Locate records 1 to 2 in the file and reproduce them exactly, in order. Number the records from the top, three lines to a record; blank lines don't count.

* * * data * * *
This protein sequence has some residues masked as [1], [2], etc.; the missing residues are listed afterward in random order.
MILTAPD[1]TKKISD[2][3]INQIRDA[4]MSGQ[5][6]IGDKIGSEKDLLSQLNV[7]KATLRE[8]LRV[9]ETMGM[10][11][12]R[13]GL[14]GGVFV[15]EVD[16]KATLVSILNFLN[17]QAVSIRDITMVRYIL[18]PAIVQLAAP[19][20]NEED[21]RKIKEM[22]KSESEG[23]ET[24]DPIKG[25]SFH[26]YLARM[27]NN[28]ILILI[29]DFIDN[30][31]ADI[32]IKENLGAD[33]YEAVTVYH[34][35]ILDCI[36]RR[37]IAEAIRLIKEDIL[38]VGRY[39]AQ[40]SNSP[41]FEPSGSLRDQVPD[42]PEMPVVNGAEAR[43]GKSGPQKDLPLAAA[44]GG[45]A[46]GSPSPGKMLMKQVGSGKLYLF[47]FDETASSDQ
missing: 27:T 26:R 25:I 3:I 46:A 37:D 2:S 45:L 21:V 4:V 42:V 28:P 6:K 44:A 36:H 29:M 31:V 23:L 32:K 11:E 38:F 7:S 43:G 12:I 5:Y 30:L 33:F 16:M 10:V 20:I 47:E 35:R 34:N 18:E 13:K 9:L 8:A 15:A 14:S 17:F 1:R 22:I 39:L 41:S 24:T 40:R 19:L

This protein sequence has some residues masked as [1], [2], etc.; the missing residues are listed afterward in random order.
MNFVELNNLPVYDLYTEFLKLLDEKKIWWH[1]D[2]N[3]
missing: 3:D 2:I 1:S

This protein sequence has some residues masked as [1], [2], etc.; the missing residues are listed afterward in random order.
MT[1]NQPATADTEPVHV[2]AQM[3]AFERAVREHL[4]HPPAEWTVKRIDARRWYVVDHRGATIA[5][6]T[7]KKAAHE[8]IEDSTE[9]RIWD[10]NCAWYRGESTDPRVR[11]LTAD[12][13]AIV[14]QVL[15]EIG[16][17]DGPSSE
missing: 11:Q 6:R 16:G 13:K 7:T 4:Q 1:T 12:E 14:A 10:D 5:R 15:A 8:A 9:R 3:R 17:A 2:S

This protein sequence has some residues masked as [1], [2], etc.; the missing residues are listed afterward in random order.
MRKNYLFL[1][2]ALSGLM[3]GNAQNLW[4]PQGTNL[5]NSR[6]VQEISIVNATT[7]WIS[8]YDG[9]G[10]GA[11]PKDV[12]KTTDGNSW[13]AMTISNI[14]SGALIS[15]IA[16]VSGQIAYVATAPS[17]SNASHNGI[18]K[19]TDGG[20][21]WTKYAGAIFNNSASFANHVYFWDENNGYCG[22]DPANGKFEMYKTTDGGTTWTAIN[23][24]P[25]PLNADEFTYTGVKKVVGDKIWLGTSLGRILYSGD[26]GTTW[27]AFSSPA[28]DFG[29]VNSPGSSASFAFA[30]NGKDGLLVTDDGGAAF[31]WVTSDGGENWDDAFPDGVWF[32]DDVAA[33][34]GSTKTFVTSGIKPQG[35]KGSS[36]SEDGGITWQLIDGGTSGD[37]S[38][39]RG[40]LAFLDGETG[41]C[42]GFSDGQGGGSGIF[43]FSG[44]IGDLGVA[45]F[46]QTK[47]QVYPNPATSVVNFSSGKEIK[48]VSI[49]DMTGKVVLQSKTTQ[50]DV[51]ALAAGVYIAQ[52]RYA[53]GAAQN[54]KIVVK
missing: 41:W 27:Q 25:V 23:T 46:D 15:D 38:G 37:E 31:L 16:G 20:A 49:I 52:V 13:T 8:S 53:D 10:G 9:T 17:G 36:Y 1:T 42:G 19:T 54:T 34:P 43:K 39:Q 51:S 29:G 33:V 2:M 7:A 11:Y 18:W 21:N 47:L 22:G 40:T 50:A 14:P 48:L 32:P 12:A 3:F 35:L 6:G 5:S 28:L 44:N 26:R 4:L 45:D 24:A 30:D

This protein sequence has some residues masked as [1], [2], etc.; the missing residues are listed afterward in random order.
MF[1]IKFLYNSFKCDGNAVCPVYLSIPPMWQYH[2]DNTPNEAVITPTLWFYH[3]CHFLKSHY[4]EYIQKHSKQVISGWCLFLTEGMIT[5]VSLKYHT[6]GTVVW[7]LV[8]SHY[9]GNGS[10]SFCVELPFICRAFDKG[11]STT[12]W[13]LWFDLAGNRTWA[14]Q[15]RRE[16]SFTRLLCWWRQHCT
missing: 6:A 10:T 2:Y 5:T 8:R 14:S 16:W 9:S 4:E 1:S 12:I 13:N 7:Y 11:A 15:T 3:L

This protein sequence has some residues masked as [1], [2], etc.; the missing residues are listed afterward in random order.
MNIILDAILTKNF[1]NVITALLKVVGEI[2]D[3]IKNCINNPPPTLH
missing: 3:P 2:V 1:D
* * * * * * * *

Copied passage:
This protein sequence has some residues masked as [1], [2], etc.; the missing residues are listed afterward in random order.
MILTAPD[1]TKKISD[2][3]INQIRDA[4]MSGQ[5][6]IGDKIGSEKDLLSQLNV[7]KATLRE[8]LRV[9]ETMGM[10][11][12]R[13]GL[14]GGVFV[15]EVD[16]KATLVSILNFLN[17]QAVSIRDITMVRYIL[18]PAIVQLAAP[19][20]NEED[21]RKIKEM[22]KSESEG[23]ET[24]DPIKG[25]SFH[26]YLARM[27]NN[28]ILILI[29]DFIDN[30][31]ADI[32]IKENLGAD[33]YEAVTVYH[34][35]ILDCI[36]RR[37]IAEAIRLIKEDIL[38]VGRY[39]AQ[40]SNSP[41]FEPSGSLRDQVPD[42]PEMPVVNGAEAR[43]GKSGPQKDLPLAAA[44]GG[45]A[46]GSPSPGKMLMKQVGSGKLYLF[47]FDETASSDQ
missing: 27:T 26:R 25:I 3:I 46:A 37:D 2:S 45:L 21:V 4:V 42:V 28:P 6:K 44:A 36:H 29:M 31:V 23:L 32:K 11:E 38:F 7:S 43:G 12:I 5:Y 30:L 33:F 16:M 10:V 20:I 47:E 35:R 34:N 18:E 13:K 9:L 8:A 15:A 14:S 17:F 1:R 22:I 39:L 41:S 24:T 40:R 19:L

This protein sequence has some residues masked as [1], [2], etc.; the missing residues are listed afterward in random order.
MNFVELNNLPVYDLYTEFLKLLDEKKIWWH[1]D[2]N[3]
missing: 3:D 2:I 1:S